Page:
It's a Screwed-Up World When Prostituted Women Are Arrested More Often Than the Johns Who Abuse and Kill Them

The Cook County Sheriff’s Office in Illinois spearheaded the third annual National Day of Johns Arrests, officially called Operation Buyer Beware, in August to address law enforcement’s historic focus on arresting prostituted women, as opposed to their customers, the johns. Twenty law enforcement agencies in 11 states participated in the 10-day sting, leading to the arrests of 268 johns, including 66 in Cook County. Though positive, the effort was largely symbolic, impacting just a small fraction of men paying for sex in Chicago and other parts of the country.

Chicago has been labeled a hub for human trafficking; with its major airport, central location, and public transportation infrastructure, there are a minimum of 16,000 women and girls involved in prostitution on any given day, according to a 2001 report by the Center for Impact Research. The same report states that representatives from the Chicago Police Department Vice Squad said that women in prostitution “were getting younger and sicker.” That said, thousands of johns and pimps involved in those transactions go unpunished everyday.

The system continues to treat those in prostitution as criminals rather than as members of a demographic in need of special services. Felony incarceration for women in prostitution in Illinois has risen almost 1,000% since 1995, and women make up two-thirds of the 47,096 prostitution-related arrests in Illinois in the past 10 years.

“Johns have been able for many, many years to operate with complete impunity,” said Rachel Durchslag, executive director of the Chicago Alliance Against Sexual Exploitation (CAASE). “It’s one of the reasons men continue to buy sex. One john said he’d been doing this for 20 years and this was the first time he had had any contact with law enforcement.”

In response to the imbalance CAASE launched End Demand Illinois, a campaign to shift law enforcement’s focus from prostituted people to those paying for sex. End Demand has issued a proposal for special services for prostituted people who frequently face system-supported barriers—as simple as getting a job with an arrest record—that keep them engulfed in the sex trade.

According to the Crimes Against Children unit of the FBI, a child lives just 7 years, on average, after entering prostitution. What’s more, prostituted girls and women have a mortality rate that’s 40 times higher than the national average. Considering those findings, it’s no surprise that of 222 prostituted women interviewed in Chicago, 44% to 50% said they hand over the money they make to another party, and 79% said they feared that violent action would be taken if they stopped. But statistics and legislative efforts alone cannot change the prevailing attitudes that maintain that these are criminals who have chosen their fates.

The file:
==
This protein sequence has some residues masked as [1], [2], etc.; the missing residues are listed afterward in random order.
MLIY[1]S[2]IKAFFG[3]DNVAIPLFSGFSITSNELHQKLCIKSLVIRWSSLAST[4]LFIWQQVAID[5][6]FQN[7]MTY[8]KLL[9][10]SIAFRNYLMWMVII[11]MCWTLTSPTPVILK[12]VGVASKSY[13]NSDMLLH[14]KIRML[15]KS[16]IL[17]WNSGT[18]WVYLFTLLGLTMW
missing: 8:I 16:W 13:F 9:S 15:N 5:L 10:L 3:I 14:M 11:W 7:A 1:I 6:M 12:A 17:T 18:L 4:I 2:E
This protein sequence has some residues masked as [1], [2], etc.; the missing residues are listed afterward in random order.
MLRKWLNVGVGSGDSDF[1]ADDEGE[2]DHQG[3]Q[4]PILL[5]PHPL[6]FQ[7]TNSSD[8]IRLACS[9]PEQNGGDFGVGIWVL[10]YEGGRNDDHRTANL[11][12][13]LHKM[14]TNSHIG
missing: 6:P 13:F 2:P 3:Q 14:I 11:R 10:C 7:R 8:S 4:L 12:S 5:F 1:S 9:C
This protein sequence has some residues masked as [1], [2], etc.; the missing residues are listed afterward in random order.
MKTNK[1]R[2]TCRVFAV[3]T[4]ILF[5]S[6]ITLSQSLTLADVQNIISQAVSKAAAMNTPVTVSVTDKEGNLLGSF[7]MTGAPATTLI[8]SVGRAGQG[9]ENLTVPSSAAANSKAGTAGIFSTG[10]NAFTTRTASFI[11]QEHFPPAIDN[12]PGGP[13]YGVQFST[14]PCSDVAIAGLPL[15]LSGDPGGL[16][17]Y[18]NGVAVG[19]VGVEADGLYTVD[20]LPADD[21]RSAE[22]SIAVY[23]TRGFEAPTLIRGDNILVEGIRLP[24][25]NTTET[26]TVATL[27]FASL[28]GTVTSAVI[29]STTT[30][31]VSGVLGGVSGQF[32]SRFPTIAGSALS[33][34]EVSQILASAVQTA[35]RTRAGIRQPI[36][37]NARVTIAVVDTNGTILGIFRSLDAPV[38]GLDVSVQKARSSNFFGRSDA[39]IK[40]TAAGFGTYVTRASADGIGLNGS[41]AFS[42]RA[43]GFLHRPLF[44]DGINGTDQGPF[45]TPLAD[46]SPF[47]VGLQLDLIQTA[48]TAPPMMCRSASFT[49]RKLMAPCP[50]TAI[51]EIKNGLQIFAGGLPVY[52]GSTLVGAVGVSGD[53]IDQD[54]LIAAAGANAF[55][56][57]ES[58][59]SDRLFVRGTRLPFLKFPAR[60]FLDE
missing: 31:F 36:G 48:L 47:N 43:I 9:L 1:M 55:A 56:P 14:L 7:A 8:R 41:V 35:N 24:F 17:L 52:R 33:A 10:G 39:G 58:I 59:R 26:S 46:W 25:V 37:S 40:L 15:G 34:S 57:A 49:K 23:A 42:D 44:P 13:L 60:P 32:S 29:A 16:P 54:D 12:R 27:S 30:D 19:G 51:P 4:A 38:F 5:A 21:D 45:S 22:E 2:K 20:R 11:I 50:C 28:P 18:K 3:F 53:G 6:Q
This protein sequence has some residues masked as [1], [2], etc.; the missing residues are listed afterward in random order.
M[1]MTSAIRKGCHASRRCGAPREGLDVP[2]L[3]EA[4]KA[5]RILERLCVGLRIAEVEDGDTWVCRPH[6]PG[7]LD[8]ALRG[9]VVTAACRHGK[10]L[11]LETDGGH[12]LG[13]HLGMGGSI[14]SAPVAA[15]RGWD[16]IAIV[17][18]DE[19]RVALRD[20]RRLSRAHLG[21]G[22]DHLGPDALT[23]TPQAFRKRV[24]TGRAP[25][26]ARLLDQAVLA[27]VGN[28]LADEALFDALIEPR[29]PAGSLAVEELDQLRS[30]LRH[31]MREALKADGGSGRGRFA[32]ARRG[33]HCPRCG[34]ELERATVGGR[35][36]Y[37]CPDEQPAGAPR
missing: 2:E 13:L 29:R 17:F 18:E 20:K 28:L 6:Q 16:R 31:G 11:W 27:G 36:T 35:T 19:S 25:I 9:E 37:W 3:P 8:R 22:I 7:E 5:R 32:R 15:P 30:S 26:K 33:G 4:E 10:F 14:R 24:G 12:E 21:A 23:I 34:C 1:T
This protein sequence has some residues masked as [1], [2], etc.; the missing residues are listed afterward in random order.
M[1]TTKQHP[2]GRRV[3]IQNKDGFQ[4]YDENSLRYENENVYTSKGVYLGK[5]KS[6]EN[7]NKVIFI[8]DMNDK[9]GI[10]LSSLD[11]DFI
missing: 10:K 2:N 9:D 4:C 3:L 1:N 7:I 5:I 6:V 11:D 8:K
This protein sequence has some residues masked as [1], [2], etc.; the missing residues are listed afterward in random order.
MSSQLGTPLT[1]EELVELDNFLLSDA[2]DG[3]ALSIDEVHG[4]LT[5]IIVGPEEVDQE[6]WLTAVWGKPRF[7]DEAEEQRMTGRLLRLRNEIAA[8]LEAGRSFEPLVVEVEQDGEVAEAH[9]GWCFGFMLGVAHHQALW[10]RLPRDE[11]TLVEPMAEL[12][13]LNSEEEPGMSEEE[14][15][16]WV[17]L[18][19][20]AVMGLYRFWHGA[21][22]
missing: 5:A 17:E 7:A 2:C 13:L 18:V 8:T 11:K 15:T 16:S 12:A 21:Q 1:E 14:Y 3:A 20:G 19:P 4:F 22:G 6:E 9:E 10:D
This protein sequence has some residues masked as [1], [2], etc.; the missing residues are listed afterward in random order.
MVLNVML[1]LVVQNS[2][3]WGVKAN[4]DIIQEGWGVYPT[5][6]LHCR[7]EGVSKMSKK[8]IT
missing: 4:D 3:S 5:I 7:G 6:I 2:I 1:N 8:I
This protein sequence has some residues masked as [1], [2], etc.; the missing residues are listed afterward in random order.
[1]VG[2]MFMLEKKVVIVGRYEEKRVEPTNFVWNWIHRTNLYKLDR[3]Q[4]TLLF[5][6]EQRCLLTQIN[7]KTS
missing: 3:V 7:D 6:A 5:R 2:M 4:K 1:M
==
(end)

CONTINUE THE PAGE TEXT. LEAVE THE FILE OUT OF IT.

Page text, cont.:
On August 13, in the midst of the campaign to arrest johns, 22-year-old Brianna Gardner was found murdered in a hotel room in an upscale neighborhood in downtown Chicago. Her death was reported by local and major news networks, all of which omitted any and all information about Gardner as a person, in favor of discussing her involvement in prostitution and prior arrests.

Gardner’s death was not billed as tragic, but rather, as an unsurprising fact of life, noteworthy for having occurred in a supposedly safe neighborhood. News outlets exclusively used her mug shot, as well as a photo she posted on a jobs listing site for individuals looking for work in the sex trades, to accompany reports. This manner of coverage is standard; in fact, NBC has published a gallery of mug shots of women arrested for prostitution charges as a spectacle with little context.

“News coverage like this continually perpetuates victim blaming and fails to see this as a social injustice that needs addressing,” Durchslag said. “It’s appropriate to say, here is another example of how prostitution harms people who are in it. What’s not relevant is to say, this is a person in a high-risk lifestyle—it doesn’t address the system.”

ABC Chicago anchor Chuck Goudie opened his segment on the murder by mentioning Gardner’s multiple arrests in her hometown of Dallas, Texas, and in Chicago. He does not stop there. He goes on to say, “Gardner was also looking for work on West Hubbard Street in River North, standing in the street and on the sidewalk, waving her arms, curbing cars, stopping pedestrians and soliciting single men for sex, according to police.”

By linking the notion that Gardner was inviting attention from potential johns with the story of her death, Goudie suggests that her behavior killed her. This narrative does not account for the behavior of the person who shot her in the head—likely a customer, according to authorities. Goudie goes on to cite Gardner’s appearance on the show “So You Think You Can Dance” when she was just 18, saying, “One of the judges said that she merely ‘squirmed around the floor’ and looked like ‘a very bored stripper,’ a prophecy that came true and may well have lead to her murder.”

The negative anecdote serves no purpose in the report other than to further disparage the character of the young victim. It is significant that the Chicago Sun Times acknowledged that Gardner’s murderer was likely a john because, according to Durchslag, the role of the buyer is seldom mentioned when crimes against people in prostitution are covered.

“The media can help reframe the issue that these are women in need of services, not criminal consequences,” Durchslag said. “If you know law enforcement has no respect for you, why would you come forward? I wouldn’t. We do a real disservice to women in the sex trade because they rarely feel comfortable reporting the crimes against them.”